Critic Reviews



Based on 11 critic reviews provided by Metacritic.com
The Guardian
What Meadowland refuses to do, to its great credit, is conform to expectations.
Slant Magazine
Both Olivia Wilde and Luke Wilson understand the greatest pain of loss to be rooted in its searing inexpressibility.
It is tightly in sync with protagonists who find it impossible to move on despite distractions that might be catalytic in other films.
Chris Rossi built Meadowland’s screenplay on short, punchy scenes, and he deserves credit for crafting moments of quotidian ordinariness... that are also charged with tension.
The setup is a scriptwriting gimme — if your central couple lose a child, practically any subsequent behavior is justifiable — but the actors sell what they’re given quite effectively.
What saves Meadowland from being an exercise in masochism is the acting. Wilson and Wilde have a light touch that makes them perfect for the comedies they often make. Here, Morano leads them to much darker places, and they plunge right in.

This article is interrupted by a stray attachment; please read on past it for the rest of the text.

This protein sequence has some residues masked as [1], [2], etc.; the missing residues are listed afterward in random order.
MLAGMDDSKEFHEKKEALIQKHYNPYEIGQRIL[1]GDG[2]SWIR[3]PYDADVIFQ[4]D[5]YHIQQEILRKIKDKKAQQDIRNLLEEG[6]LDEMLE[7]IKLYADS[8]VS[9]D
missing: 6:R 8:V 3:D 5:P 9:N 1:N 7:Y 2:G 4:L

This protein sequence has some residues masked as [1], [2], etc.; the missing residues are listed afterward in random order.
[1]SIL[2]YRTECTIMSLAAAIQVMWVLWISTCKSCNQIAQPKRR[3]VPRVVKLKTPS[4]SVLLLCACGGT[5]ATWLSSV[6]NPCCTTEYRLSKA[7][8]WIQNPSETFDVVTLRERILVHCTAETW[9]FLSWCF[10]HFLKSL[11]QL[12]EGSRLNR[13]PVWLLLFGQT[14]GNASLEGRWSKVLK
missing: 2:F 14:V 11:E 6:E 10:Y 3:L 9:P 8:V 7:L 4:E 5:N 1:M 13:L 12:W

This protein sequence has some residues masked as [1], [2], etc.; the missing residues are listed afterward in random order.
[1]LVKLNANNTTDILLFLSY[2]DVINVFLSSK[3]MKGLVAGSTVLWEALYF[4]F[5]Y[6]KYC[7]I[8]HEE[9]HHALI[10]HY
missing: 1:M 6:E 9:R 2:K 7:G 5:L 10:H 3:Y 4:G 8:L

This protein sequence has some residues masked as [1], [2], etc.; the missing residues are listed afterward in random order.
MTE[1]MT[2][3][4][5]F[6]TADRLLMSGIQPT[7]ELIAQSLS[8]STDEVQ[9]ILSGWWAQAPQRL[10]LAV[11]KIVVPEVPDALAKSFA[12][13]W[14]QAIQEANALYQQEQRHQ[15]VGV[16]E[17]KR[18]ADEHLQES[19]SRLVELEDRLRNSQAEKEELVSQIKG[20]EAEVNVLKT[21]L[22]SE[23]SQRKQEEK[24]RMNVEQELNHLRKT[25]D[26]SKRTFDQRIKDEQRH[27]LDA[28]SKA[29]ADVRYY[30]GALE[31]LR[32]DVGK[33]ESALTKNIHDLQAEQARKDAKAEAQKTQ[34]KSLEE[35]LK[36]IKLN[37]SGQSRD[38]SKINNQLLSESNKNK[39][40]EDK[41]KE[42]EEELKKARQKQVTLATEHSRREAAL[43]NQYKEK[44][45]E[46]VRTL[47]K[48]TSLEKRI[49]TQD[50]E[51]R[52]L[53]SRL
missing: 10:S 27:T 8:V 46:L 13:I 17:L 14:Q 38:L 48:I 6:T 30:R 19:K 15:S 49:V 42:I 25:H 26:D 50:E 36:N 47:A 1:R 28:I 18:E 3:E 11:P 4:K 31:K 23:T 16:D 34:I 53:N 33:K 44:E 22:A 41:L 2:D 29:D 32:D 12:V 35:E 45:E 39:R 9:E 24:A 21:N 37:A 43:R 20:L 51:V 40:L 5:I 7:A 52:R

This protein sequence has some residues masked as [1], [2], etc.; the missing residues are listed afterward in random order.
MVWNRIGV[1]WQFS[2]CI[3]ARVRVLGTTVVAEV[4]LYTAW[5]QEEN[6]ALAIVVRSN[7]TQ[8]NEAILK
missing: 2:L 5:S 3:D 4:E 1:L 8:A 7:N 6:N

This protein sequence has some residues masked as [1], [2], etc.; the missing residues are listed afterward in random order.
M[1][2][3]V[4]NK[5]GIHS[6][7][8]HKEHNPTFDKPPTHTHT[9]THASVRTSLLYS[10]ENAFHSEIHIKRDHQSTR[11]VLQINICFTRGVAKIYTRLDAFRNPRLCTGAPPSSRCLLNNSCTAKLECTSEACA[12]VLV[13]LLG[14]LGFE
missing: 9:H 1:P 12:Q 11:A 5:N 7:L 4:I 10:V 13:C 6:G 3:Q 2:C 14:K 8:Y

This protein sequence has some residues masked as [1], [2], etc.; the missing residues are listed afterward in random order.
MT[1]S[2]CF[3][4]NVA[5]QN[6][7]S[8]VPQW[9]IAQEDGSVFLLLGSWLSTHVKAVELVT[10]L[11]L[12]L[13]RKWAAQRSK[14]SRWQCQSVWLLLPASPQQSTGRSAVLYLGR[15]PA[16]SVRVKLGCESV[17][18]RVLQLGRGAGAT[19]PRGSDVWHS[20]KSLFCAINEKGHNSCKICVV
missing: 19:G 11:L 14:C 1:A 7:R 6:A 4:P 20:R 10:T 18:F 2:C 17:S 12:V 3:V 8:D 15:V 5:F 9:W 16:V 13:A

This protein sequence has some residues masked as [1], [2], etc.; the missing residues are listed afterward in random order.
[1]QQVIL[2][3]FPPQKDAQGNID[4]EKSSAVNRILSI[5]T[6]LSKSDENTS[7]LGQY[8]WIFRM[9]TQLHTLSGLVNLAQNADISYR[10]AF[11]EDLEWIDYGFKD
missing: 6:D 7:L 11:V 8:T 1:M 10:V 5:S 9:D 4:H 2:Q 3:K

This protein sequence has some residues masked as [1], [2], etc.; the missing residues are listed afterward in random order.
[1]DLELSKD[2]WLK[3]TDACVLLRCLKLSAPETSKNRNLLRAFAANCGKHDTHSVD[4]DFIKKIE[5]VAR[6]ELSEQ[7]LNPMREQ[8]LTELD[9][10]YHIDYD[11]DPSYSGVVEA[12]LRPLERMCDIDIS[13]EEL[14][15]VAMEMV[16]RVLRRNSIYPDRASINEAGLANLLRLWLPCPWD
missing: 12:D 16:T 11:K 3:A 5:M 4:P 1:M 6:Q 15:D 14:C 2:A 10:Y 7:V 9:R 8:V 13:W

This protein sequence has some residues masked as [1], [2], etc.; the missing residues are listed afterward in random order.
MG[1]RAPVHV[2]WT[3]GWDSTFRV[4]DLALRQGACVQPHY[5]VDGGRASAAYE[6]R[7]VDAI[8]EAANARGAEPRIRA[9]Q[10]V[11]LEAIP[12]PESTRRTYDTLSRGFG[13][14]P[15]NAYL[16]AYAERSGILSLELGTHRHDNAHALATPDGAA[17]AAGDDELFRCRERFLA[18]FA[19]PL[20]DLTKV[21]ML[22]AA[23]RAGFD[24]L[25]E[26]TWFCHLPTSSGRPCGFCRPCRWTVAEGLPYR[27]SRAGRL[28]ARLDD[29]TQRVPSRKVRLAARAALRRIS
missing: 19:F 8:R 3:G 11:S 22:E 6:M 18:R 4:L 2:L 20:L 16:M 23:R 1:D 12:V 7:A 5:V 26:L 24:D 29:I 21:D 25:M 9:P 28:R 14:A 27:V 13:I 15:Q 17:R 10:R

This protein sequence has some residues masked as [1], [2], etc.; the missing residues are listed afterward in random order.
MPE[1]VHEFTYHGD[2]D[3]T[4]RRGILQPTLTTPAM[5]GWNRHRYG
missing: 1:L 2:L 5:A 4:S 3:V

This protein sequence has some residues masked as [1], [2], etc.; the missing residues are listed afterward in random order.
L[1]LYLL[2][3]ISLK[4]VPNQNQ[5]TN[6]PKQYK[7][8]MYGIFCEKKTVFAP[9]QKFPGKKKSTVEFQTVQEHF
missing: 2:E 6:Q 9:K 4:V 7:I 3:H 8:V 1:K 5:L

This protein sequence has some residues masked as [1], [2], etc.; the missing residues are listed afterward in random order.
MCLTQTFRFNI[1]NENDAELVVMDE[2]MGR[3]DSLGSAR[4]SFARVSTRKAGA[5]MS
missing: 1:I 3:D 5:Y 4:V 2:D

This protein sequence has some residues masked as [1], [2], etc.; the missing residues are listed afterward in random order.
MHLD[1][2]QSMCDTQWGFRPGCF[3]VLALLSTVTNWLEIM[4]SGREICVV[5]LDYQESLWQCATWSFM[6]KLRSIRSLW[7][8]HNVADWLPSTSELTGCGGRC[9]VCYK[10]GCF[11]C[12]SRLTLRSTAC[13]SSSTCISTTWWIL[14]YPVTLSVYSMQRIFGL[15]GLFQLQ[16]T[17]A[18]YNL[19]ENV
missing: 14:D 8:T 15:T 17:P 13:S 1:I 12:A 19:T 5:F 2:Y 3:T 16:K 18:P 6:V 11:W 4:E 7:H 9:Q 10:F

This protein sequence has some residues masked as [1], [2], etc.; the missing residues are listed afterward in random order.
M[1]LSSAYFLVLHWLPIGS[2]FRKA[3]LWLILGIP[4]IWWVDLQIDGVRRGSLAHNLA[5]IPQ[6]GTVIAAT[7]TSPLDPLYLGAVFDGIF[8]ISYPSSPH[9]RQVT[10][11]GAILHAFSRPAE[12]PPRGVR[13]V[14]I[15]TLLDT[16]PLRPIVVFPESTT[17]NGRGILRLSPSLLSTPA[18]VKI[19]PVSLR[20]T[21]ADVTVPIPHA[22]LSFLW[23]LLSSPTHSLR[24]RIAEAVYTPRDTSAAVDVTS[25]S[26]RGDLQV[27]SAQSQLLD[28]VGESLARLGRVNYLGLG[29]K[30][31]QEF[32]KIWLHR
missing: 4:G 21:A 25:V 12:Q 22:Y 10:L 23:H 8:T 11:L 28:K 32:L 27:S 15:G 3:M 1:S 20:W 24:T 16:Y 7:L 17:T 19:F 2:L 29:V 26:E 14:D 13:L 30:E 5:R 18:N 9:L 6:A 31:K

The Playlist
Atmosphere and feelings can only do so much when story, and its credible beats, seem to have fallen by the wayside.
In the end, it feels like Morano didn’t trust her actors quite enough to be the conduits of emotion, falling back on too many filmmaking and screenwriting tropes that hamper the realism of their work.
Village Voice
The filmmakers take great pains not to stack the deck or overstate the couple's self-evident trauma, but watching the movie is ultimately like being one of their friends: You understand their pain on a conceptual level but can't feel it the way they do.
Though the film is well made, the all-aftermath approach to Meadowland leaves a lot — an establishing, enlightening character stability, for one thing — to be desired.

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